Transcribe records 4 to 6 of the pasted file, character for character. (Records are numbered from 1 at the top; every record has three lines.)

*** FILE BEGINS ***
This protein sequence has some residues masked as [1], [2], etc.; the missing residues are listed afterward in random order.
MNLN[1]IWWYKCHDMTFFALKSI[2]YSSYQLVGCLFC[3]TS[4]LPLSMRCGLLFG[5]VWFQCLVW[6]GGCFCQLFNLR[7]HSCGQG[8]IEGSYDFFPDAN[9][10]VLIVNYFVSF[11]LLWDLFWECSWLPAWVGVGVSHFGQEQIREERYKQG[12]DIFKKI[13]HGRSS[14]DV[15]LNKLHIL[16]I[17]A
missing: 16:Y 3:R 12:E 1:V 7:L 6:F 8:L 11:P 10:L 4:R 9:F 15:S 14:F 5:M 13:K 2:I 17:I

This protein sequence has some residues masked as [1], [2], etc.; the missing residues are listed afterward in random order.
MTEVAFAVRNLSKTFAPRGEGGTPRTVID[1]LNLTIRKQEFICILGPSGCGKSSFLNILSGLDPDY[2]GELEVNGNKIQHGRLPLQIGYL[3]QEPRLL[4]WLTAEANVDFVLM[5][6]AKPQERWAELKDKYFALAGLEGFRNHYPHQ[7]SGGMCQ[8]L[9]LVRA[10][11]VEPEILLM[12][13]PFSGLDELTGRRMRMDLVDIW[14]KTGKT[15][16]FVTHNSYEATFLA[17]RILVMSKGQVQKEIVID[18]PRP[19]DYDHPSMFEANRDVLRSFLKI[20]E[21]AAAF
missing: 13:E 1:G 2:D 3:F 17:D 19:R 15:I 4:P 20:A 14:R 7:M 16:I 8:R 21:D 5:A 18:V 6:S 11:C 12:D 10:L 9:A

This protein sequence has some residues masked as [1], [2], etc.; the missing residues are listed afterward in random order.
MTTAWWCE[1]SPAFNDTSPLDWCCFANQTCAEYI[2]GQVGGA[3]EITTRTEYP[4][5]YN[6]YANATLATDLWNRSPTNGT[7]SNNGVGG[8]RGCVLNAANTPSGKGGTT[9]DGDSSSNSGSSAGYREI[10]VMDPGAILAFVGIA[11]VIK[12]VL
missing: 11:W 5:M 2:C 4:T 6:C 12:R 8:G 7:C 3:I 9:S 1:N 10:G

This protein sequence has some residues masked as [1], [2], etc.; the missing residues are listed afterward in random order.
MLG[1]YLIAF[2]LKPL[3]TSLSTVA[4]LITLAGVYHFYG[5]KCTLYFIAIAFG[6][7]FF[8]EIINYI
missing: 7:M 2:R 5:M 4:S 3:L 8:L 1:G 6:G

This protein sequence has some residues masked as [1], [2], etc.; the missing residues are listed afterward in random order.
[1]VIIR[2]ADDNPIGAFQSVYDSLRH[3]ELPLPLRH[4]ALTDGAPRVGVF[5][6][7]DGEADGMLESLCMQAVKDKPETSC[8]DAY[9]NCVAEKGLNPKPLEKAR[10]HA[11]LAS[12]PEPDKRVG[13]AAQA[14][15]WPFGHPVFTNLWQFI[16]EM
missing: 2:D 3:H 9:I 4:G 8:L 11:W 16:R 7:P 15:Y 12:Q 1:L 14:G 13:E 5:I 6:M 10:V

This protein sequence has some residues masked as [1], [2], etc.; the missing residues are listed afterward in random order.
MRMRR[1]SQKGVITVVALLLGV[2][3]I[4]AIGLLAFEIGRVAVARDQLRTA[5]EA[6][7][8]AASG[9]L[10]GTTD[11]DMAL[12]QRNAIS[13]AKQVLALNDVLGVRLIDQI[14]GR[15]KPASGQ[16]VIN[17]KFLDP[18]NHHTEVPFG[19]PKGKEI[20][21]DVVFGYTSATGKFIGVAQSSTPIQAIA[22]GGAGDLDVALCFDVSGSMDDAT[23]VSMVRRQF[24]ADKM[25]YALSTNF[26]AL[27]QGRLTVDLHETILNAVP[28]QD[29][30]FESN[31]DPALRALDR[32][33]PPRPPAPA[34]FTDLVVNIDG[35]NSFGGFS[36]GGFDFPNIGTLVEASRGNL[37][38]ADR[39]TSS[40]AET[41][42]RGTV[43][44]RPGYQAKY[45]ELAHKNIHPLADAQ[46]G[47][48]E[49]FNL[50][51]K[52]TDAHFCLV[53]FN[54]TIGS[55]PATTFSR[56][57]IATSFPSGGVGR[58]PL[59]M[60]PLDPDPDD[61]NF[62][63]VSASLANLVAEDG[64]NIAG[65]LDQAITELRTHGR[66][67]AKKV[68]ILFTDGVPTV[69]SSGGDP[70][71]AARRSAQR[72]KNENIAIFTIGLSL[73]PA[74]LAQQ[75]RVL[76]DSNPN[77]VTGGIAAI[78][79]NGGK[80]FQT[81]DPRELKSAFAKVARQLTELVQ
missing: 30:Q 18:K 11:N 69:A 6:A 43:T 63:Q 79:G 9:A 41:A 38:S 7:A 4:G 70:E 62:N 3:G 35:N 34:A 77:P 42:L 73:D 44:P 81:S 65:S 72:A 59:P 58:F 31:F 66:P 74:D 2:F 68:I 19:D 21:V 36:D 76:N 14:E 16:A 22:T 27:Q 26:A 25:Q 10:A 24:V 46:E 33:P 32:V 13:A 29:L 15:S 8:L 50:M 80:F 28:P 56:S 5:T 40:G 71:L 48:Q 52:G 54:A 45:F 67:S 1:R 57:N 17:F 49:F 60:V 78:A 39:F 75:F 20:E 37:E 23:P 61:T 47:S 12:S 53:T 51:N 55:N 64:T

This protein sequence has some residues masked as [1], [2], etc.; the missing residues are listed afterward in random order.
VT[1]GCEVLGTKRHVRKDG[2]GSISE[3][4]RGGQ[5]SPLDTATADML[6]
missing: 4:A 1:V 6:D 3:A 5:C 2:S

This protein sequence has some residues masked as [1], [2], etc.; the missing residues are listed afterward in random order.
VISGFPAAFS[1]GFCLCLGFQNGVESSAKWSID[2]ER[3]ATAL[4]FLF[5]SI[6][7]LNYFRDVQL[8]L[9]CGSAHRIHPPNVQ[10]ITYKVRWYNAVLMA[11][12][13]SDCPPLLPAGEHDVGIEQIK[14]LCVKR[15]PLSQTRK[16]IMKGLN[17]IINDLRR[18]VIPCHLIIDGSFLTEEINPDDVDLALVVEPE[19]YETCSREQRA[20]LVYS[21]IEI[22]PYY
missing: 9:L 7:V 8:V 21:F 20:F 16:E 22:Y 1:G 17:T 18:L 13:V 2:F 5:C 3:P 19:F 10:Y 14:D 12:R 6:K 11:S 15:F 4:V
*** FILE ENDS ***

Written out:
This protein sequence has some residues masked as [1], [2], etc.; the missing residues are listed afterward in random order.
MLG[1]YLIAF[2]LKPL[3]TSLSTVA[4]LITLAGVYHFYG[5]KCTLYFIAIAFG[6][7]FF[8]EIINYI
missing: 7:M 2:R 5:M 4:S 3:L 8:L 1:G 6:G

This protein sequence has some residues masked as [1], [2], etc.; the missing residues are listed afterward in random order.
[1]VIIR[2]ADDNPIGAFQSVYDSLRH[3]ELPLPLRH[4]ALTDGAPRVGVF[5][6][7]DGEADGMLESLCMQAVKDKPETSC[8]DAY[9]NCVAEKGLNPKPLEKAR[10]HA[11]LAS[12]PEPDKRVG[13]AAQA[14][15]WPFGHPVFTNLWQFI[16]EM
missing: 2:D 3:H 9:I 4:G 8:L 11:W 16:R 7:P 15:Y 12:Q 1:L 14:G 13:E 5:I 6:M 10:V

This protein sequence has some residues masked as [1], [2], etc.; the missing residues are listed afterward in random order.
MRMRR[1]SQKGVITVVALLLGV[2][3]I[4]AIGLLAFEIGRVAVARDQLRTA[5]EA[6][7][8]AASG[9]L[10]GTTD[11]DMAL[12]QRNAIS[13]AKQVLALNDVLGVRLIDQI[14]GR[15]KPASGQ[16]VIN[17]KFLDP[18]NHHTEVPFG[19]PKGKEI[20][21]DVVFGYTSATGKFIGVAQSSTPIQAIA[22]GGAGDLDVALCFDVSGSMDDAT[23]VSMVRRQF[24]ADKM[25]YALSTNF[26]AL[27]QGRLTVDLHETILNAVP[28]QD[29][30]FESN[31]DPALRALDR[32][33]PPRPPAPA[34]FTDLVVNIDG[35]NSFGGFS[36]GGFDFPNIGTLVEASRGNL[37][38]ADR[39]TSS[40]AET[41][42]RGTV[43][44]RPGYQAKY[45]ELAHKNIHPLADAQ[46]G[47][48]E[49]FNL[50][51]K[52]TDAHFCLV[53]FN[54]TIGS[55]PATTFSR[56][57]IATSFPSGGVGR[58]PL[59]M[60]PLDPDPDD[61]NF[62][63]VSASLANLVAEDG[64]NIAG[65]LDQAITELRTHGR[66][67]AKKV[68]ILFTDGVPTV[69]SSGGDP[70][71]AARRSAQR[72]KNENIAIFTIGLSL[73]PA[74]LAQQ[75]RVL[76]DSNPN[77]VTGGIAAI[78][79]NGGK[80]FQT[81]DPRELKSAFAKVARQLTELVQ
missing: 30:Q 18:K 11:N 69:A 6:A 43:T 63:Q 79:G 9:A 41:A 38:S 7:A 4:G 70:E 62:N 3:G 35:N 34:A 77:P 42:L 73:D 44:P 81:S 65:S 72:A 59:P 58:F 31:F 66:P 74:D 2:F 68:I 19:D 21:V 36:D 76:N 14:E 16:A 22:T 27:Q 26:A 25:Q 10:A 24:V 46:E 33:P 32:V 13:A 29:L 15:S 8:L 50:M 80:F 28:P 56:S 5:T 40:G 71:L 48:Q 52:G 54:A 45:F 67:S 1:R 57:N 17:F 49:F 60:V 78:A 39:F 75:F 20:E 37:E 23:P 61:T 47:S 12:S 53:T 51:N 55:N 64:T